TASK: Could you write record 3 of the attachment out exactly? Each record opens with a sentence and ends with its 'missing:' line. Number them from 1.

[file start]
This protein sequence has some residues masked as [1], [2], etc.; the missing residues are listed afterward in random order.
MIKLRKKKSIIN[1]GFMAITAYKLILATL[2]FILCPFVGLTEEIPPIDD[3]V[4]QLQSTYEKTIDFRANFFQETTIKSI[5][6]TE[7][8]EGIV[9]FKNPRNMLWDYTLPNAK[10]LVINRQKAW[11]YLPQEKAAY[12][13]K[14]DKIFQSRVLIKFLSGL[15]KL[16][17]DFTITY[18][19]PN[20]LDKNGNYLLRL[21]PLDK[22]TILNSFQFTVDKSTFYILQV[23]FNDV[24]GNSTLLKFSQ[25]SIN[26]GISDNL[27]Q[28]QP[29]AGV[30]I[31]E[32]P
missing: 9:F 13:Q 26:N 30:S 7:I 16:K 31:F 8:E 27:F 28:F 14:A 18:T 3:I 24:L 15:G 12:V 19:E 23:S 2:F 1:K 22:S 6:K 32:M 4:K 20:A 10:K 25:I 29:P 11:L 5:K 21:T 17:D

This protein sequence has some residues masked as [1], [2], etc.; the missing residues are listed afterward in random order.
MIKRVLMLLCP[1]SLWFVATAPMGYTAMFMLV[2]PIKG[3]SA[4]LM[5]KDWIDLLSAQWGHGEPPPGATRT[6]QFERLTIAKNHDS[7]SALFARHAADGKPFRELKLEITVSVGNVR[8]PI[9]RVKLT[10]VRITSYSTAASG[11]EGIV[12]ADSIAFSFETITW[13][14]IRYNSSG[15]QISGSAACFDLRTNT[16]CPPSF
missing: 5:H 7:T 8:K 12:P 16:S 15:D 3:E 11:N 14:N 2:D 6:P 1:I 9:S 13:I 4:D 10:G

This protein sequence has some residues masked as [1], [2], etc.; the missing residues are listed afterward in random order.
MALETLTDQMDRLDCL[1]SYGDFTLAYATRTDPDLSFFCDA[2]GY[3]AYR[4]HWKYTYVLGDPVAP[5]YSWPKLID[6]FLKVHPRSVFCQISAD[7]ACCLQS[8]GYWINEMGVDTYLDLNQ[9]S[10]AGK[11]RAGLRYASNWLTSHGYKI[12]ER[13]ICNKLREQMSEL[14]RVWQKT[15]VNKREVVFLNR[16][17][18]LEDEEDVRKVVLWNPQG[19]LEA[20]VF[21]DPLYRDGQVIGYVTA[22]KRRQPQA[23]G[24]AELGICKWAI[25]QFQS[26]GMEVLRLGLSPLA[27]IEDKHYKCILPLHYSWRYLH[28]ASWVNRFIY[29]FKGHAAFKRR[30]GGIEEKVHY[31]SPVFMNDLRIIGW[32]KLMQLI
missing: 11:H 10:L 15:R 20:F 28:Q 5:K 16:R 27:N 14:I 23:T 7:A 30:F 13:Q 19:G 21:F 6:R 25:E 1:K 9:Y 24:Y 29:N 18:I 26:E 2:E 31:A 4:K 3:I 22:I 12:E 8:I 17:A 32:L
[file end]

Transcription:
This protein sequence has some residues masked as [1], [2], etc.; the missing residues are listed afterward in random order.
MALETLTDQMDRLDCL[1]SYGDFTLAYATRTDPDLSFFCDA[2]GY[3]AYR[4]HWKYTYVLGDPVAP[5]YSWPKLID[6]FLKVHPRSVFCQISAD[7]ACCLQS[8]GYWINEMGVDTYLDLNQ[9]S[10]AGK[11]RAGLRYASNWLTSHGYKI[12]ER[13]ICNKLREQMSEL[14]RVWQKT[15]VNKREVVFLNR[16][17][18]LEDEEDVRKVVLWNPQG[19]LEA[20]VF[21]DPLYRDGQVIGYVTA[22]KRRQPQA[23]G[24]AELGICKWAI[25]QFQS[26]GMEVLRLGLSPLA[27]IEDKHYKCILPLHYSWRYLH[28]ASWVNRFIY[29]FKGHAAFKRR[30]GGIEEKVHY[31]SPVFMNDLRIIGW[32]KLMQLI
missing: 11:H 10:L 15:R 20:F 28:Q 5:K 16:R 27:N 14:I 23:T 7:A 30:F 13:Q 19:G 21:F 6:R 25:E 1:K 9:Y 24:Y 29:N 18:I 26:E 2:E 31:A 4:K 3:I 22:I 12:E 8:I 17:A 32:L